About the maker
If ever there was a perfect jacket, this is it. With open styling and no buttons, the Stitch Jacket is an ideal "about town" layer that looks confident and feels comfortable. The black and white check weave makes this garment a stunning neutral to layer over any outfit. Finished by hand with cotton stitching along the arms and back. Lined in black cotton for added warmth. Side pockets at hips. Ethically made by a talented sister-duo in Kathmandu. This is the ultimate out layer for your fall "slow fashion" capsule wardrobe.
Sizing: This collection emulates Japanese styling where fit is more generous and comfortable. Please specify size when ordering.
Materials and Care: Handwoven cotton. Lined in black cotton. We recommend dry-cleaning these garments or machine-wash cold with like colors. Hang to dry. As these garments are made by hand and are 100% cotton, slight shrinkage may occur.
How it's made: Ethically made by a team of female artisans in Nepal. Since each item is handmade, slight variations make each piece truly one of a kind.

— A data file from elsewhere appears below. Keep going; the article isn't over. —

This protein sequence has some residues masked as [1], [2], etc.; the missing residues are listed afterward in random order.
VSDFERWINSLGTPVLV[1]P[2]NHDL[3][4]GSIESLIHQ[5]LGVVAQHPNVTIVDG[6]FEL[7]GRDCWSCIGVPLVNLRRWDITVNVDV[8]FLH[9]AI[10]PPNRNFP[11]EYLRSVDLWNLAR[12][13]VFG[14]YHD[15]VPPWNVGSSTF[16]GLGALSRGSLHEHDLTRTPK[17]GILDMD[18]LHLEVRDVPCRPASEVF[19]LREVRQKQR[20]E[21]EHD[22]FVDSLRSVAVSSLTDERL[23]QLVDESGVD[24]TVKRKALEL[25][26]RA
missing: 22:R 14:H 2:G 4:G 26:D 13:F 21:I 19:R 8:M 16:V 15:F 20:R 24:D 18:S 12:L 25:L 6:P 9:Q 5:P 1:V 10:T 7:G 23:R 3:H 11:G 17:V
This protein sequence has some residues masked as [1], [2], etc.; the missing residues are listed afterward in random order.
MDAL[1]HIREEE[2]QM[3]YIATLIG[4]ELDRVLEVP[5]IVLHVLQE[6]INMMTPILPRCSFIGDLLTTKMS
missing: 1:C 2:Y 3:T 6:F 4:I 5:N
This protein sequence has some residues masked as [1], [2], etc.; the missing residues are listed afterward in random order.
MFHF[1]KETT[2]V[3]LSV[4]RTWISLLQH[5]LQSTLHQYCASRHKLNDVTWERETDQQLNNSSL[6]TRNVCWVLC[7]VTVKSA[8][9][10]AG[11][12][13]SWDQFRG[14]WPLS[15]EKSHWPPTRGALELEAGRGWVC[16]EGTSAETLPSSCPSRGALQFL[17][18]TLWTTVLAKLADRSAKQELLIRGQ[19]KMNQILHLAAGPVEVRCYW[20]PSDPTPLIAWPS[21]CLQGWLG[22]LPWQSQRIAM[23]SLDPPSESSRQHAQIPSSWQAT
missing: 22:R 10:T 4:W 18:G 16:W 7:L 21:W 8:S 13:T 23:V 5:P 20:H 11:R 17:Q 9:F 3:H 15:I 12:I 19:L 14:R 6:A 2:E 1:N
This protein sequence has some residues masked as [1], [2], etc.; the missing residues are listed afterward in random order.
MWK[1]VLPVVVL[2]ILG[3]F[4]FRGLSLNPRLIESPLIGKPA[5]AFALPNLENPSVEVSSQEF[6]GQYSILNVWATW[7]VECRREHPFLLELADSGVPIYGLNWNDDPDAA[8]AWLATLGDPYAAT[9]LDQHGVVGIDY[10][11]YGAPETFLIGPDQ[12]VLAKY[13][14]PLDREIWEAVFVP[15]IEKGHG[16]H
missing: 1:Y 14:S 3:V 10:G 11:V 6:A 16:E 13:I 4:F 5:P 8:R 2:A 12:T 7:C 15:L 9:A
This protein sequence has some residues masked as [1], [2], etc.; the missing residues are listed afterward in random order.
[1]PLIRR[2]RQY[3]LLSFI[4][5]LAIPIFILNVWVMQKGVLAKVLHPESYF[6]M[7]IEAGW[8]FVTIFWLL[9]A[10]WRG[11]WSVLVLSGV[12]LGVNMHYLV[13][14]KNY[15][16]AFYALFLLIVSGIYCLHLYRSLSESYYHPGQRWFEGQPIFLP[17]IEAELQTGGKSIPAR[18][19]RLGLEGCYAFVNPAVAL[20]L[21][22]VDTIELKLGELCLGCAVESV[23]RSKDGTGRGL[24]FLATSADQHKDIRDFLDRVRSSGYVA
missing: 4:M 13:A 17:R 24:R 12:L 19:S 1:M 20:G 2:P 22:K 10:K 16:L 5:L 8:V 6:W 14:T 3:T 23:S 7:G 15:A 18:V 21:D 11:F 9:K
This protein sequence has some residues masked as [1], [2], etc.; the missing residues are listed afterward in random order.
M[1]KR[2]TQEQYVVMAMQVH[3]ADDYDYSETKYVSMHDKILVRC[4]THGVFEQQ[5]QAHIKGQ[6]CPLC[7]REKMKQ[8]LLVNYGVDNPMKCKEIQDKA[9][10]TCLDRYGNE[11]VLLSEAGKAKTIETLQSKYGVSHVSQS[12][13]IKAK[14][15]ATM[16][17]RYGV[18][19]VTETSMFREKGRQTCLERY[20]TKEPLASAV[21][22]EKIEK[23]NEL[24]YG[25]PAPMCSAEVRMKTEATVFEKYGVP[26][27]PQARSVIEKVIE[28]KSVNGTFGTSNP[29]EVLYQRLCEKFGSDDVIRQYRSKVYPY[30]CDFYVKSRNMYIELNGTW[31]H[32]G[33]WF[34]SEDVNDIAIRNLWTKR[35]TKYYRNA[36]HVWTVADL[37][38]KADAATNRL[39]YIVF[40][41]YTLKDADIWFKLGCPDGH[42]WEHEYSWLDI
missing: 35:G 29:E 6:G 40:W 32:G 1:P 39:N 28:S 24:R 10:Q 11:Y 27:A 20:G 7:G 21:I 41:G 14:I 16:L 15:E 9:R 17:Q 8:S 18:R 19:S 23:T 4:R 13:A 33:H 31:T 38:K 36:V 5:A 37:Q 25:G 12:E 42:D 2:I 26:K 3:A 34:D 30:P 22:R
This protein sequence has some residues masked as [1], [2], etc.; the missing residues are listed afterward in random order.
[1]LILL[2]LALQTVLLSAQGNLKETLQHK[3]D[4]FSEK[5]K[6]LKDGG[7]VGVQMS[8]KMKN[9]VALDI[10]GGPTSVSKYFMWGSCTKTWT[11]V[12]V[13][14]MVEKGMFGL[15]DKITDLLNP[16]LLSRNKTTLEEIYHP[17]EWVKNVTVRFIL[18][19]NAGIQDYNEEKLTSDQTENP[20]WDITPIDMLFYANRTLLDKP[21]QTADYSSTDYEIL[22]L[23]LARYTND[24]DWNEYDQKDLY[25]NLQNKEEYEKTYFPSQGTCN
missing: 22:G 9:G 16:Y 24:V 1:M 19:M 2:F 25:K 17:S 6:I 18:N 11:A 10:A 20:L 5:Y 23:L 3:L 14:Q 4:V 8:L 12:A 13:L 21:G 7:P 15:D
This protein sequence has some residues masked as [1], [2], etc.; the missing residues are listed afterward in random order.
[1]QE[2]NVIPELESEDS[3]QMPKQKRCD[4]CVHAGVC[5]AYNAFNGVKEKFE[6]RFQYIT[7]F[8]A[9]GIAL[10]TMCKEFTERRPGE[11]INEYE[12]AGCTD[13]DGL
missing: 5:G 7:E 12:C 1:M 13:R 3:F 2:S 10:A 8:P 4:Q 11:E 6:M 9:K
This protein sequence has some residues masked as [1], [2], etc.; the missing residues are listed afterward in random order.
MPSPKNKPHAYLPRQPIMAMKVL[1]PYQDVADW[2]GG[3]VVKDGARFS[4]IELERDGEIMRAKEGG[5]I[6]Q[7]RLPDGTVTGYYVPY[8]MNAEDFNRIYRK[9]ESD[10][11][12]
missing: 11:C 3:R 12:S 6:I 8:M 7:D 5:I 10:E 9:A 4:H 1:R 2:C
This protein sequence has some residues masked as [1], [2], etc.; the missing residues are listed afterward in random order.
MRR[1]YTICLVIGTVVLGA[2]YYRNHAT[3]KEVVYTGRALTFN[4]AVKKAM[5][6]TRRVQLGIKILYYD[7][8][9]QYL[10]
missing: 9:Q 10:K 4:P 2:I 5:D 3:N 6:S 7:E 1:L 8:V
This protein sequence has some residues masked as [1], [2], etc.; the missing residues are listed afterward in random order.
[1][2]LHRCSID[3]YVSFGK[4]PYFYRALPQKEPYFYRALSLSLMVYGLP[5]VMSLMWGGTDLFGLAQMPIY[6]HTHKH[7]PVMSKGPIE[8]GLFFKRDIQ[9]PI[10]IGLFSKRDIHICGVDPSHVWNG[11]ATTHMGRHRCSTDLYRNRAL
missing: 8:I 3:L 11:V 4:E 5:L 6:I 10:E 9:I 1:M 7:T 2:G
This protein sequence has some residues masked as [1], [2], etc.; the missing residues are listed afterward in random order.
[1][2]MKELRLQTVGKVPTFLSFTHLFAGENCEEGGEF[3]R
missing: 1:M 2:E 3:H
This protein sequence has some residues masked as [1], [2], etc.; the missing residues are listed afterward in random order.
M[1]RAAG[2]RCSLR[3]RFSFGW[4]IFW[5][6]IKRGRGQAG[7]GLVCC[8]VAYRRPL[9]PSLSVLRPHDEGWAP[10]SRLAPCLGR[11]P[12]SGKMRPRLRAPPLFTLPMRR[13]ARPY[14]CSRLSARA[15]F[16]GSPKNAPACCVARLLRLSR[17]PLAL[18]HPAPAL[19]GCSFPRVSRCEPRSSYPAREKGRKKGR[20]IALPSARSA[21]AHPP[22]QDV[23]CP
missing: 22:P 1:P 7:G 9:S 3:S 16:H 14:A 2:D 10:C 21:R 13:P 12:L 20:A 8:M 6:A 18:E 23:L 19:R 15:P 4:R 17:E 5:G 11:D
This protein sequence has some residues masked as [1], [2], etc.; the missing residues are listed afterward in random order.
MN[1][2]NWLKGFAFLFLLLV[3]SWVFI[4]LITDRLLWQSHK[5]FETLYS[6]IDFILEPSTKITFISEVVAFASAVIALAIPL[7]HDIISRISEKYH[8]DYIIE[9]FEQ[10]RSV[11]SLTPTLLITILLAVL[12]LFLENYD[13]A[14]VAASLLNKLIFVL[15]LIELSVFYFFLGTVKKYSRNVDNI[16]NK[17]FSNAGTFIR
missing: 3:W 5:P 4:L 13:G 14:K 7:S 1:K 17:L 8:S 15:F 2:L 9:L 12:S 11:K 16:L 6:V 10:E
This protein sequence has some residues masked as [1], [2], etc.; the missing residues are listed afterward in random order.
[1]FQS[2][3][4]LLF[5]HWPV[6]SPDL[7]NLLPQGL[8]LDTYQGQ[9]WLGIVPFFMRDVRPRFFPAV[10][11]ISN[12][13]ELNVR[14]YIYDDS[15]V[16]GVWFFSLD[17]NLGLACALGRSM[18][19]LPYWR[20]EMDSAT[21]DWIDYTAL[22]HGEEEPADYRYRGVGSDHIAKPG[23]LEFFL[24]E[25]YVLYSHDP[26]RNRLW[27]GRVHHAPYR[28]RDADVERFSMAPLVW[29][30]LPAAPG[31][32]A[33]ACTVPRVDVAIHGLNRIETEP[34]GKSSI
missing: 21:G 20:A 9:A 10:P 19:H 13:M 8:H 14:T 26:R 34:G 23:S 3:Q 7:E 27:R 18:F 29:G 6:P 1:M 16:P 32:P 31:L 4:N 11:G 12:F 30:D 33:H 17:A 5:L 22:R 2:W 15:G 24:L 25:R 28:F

Model info: Model wears a size S and is 5' 11".
Sizing Information | Garment Measurements
Small: chest 40", full length 42.5", sleeve length 25"
Medium: chest 42", full length 43.5", sleeve length 25.5"
Large: chest 44", full length 44.5", sleeve length 26"
Pronounced "multiply", the brand was born out of the recognition that fashion can be fair, art can be healing, and design can change the world.
After spending nearly 20 years in fashion and design, paralleled with volunteering alongside humanitarian organizations in the developing world, Tanja Cesh launched MULXIPLY in 2010. While traveling to India, Nepal, and other parts of Southeast Asia, she was exposed to the horrors of human trafficking and the growing pandemic that affects poor and marginalized women and men the world over.
It was in the moments of sitting in villages, surrounded by women who were sewing or felting to make extra money for their families, where the seeds for MULXIPLY were planted. She saw a way to combat poverty by creating dignified employment by combining her experience in the fashion industry and the western marketplace with skilled artisans who needed work.